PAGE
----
Identification of Spiders (Araneae)
For a novice, the identification of spiders in the Australasian region can be a daunting experience. The diversity is immense but only a fraction of the species is scientifically described. Recent estimates suggest up to 20.000 spider species in Australia alone, of which only a ca. 2.800 are currently named. In addition, a large number of species description are very old, some dating back to the 19th century and species have not been re-described since. In these cases, accurate species level identification may only possible by examining original type material.
A great resource to check for reference material for the identifications of spiders is Platnick’s World Spider Catalogue. For each currently recognized spider species a list of references, in which these species were described and illustrated, helps in finding a recent and up-to-date publication. The use of this catalogue to check the spelling and the current generic placement for each species must be considered mandatory even for ecological studies with species lists!
A list of Australian spider species compiled by R. J. Raven (Queenland Museum) and derived from Platnick’s catalogue (excluding species listed as ‘cosmopolitan’), can be found here. (This list is now somewhat outdated, but will be updated soon.)
There are a number of good websites on the internet with life photographs of Australian spiders. Most notably is a new (in 2009) Flickr group for Australian Spiders which also contains links to further photographic sites. Volker Framenau from the Western Australian Museum is also developing a Flickr site for Australian Spiders, which can be searched by family (collections) or genera (sets). His site currently features mainly wolf and orb-weaving spiders, but will be expanded to other families.
In addition to a large number of popular guides on spiders, three main key references allow the scientific identification of spiders to family or subfamily level in Australia and New Zealand:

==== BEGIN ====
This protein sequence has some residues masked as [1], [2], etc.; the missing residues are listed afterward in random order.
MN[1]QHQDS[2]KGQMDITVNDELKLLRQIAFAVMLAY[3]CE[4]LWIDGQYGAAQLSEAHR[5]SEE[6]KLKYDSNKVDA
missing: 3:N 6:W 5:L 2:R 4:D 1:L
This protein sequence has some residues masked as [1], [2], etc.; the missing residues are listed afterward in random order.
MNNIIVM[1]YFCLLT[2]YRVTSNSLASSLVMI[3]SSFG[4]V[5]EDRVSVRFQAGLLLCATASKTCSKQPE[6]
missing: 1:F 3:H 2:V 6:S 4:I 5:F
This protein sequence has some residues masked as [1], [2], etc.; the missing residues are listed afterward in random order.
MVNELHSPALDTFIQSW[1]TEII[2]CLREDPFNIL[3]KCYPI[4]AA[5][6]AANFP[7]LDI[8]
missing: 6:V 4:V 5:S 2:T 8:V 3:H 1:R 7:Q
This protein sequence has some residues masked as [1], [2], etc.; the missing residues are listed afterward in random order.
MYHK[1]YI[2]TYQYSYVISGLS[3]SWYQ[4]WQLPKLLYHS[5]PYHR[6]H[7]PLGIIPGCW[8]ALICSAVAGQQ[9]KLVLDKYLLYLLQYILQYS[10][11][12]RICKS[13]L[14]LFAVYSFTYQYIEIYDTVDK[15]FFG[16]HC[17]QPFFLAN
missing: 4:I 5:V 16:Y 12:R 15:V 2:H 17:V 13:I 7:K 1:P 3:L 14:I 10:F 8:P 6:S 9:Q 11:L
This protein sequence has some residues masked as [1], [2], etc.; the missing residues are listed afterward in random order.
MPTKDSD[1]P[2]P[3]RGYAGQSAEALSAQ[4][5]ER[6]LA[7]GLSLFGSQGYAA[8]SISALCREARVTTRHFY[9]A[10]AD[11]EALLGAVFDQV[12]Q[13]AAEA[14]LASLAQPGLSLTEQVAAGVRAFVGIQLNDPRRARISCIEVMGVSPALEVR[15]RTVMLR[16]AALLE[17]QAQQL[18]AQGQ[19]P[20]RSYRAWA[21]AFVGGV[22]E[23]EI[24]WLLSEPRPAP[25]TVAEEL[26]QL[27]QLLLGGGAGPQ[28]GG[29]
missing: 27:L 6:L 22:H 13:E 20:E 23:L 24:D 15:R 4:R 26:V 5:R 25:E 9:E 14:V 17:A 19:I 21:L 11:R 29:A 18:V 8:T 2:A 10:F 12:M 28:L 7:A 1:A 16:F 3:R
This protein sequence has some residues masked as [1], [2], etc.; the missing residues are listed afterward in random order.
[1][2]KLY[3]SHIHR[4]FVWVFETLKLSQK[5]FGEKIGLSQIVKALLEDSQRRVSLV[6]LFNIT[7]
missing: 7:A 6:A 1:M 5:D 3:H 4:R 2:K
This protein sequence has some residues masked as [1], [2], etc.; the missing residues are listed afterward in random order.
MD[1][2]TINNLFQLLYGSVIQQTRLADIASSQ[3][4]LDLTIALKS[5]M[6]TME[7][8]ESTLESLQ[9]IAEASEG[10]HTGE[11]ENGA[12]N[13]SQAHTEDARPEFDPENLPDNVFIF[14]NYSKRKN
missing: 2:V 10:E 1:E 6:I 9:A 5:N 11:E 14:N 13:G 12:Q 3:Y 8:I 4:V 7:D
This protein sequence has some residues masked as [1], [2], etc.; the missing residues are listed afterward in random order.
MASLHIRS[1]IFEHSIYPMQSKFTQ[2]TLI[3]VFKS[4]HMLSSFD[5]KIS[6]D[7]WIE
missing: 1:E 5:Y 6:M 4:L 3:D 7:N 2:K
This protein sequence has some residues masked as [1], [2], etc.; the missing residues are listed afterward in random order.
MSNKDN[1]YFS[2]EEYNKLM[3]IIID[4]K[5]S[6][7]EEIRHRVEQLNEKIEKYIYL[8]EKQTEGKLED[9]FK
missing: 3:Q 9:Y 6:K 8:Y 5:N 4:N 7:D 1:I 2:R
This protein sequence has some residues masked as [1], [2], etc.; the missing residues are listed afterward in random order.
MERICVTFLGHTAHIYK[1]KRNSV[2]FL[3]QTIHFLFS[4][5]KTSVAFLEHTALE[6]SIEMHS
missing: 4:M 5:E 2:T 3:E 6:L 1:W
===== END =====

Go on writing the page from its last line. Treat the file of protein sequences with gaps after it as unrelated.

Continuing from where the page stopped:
Val Davies’ (1986) ‘Australian Spiders. Collection, Perservation and Identification. (Queensland Museum Booklet No. 14) provides family level identification of spiders in Australia. Nearly 20 years after it was published, the arrangement of some spider families has changed, but this guide remains a valuable tool for higher level identification of spiders.
Raven, Baehr & Harvey’s (2002) ‘Spiders of Australia. Interactive Identification to Subfamily Level (ABRS Identification Series, CSIRO Publishing) is the most comprehensive and up-to-date resource to identify spiders to subfamily level in Australia. Although it needs some time to get used to the interactive, computer-based format, this key will allow an accurate identification of Australian spiders if characters are coded correctly. The matrix of characters is fairly large, however, not all of these characters need to be known to find the family and subfamily of the spider in question.
Paquin, Dupérré & Vink’s (2010) ‘Spiders of New Zealand: Annotated Family Key & Species List‘ (Manaaki Whenua Press) is the authoritative identification manual for the spider families of New Zealand. It features more than 500 illustrations, a key to the spider families found in New Zealand, an introduction, which includes notes on spider anatomy and some tips for specimen examination, and a comprehensive bibliography. Although it covers only part of the Australian families of spiders, it must also be considered an invaluable tool for the identification of spider families there.
Following family level identification of spiders in Australia and New Zealand, find detailed information for the different families here: